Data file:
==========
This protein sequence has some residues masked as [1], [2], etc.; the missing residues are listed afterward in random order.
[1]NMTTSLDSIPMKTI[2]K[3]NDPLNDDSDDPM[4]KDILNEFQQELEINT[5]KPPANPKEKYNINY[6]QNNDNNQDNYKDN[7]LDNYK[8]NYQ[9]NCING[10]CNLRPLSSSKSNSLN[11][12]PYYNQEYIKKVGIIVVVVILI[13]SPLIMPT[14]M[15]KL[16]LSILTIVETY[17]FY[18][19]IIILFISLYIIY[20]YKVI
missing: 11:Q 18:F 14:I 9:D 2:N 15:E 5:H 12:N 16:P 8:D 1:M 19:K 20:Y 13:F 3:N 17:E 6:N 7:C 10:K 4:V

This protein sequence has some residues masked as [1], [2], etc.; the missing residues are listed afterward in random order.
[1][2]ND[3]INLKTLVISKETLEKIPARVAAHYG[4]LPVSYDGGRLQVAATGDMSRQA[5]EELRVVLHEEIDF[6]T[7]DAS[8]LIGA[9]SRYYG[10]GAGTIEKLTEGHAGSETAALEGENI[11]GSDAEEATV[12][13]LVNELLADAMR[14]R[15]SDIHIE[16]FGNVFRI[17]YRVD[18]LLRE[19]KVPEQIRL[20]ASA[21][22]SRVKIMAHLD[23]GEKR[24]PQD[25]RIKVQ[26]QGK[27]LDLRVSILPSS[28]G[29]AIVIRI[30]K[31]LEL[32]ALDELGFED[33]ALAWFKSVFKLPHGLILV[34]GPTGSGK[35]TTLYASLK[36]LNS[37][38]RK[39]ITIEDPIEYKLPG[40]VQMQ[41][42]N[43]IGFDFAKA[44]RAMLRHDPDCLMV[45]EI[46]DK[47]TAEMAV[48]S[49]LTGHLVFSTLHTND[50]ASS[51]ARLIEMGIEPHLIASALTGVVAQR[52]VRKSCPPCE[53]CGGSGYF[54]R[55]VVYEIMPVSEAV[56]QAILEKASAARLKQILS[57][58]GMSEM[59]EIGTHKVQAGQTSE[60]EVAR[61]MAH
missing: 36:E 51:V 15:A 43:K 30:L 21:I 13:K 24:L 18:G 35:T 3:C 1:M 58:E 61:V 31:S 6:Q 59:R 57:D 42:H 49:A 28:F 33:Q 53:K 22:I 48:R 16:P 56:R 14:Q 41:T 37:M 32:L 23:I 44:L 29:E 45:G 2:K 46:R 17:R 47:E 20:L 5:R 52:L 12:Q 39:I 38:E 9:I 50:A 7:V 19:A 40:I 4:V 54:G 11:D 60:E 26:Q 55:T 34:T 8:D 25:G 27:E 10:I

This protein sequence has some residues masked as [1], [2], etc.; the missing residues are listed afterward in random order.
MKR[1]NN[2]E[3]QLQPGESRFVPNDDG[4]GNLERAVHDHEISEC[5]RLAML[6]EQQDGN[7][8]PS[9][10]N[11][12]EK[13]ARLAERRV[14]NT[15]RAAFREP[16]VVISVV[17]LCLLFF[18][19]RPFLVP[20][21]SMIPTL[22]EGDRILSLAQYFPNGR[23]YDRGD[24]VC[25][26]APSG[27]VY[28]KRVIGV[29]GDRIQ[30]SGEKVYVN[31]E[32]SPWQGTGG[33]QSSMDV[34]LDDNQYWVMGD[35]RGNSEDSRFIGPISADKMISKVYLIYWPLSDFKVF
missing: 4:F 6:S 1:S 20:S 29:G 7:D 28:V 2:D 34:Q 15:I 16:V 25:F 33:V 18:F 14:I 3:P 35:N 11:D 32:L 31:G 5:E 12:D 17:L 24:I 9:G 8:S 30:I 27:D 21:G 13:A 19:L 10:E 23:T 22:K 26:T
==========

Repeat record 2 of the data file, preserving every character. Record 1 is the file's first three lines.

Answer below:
This protein sequence has some residues masked as [1], [2], etc.; the missing residues are listed afterward in random order.
[1][2]ND[3]INLKTLVISKETLEKIPARVAAHYG[4]LPVSYDGGRLQVAATGDMSRQA[5]EELRVVLHEEIDF[6]T[7]DAS[8]LIGA[9]SRYYG[10]GAGTIEKLTEGHAGSETAALEGENI[11]GSDAEEATV[12][13]LVNELLADAMR[14]R[15]SDIHIE[16]FGNVFRI[17]YRVD[18]LLRE[19]KVPEQIRL[20]ASA[21][22]SRVKIMAHLD[23]GEKR[24]PQD[25]RIKVQ[26]QGK[27]LDLRVSILPSS[28]G[29]AIVIRI[30]K[31]LEL[32]ALDELGFED[33]ALAWFKSVFKLPHGLILV[34]GPTGSGK[35]TTLYASLK[36]LNS[37][38]RK[39]ITIEDPIEYKLPG[40]VQMQ[41][42]N[43]IGFDFAKA[44]RAMLRHDPDCLMV[45]EI[46]DK[47]TAEMAV[48]S[49]LTGHLVFSTLHTND[50]ASS[51]ARLIEMGIEPHLIASALTGVVAQR[52]VRKSCPPCE[53]CGGSGYF[54]R[55]VVYEIMPVSEAV[56]QAILEKASAARLKQILS[57][58]GMSEM[59]EIGTHKVQAGQTSE[60]EVAR[61]MAH
missing: 36:E 51:V 15:A 43:K 30:L 21:I 13:K 24:L 18:G 35:T 3:C 1:M 58:E 61:V 31:S 6:Q 59:R 57:D 42:H 49:A 28:F 33:Q 53:K 22:I 48:R 16:P 56:R 14:Q 41:T 37:M 32:L 23:I 44:L 29:E 45:G 2:K 46:R 17:R 47:E 20:L 5:R 52:L 12:Q 39:I 38:E 9:I 50:A 7:V 19:A 40:I 4:V 54:G 11:D 60:E 26:Q 55:T 34:T 8:D 25:G 27:E 10:I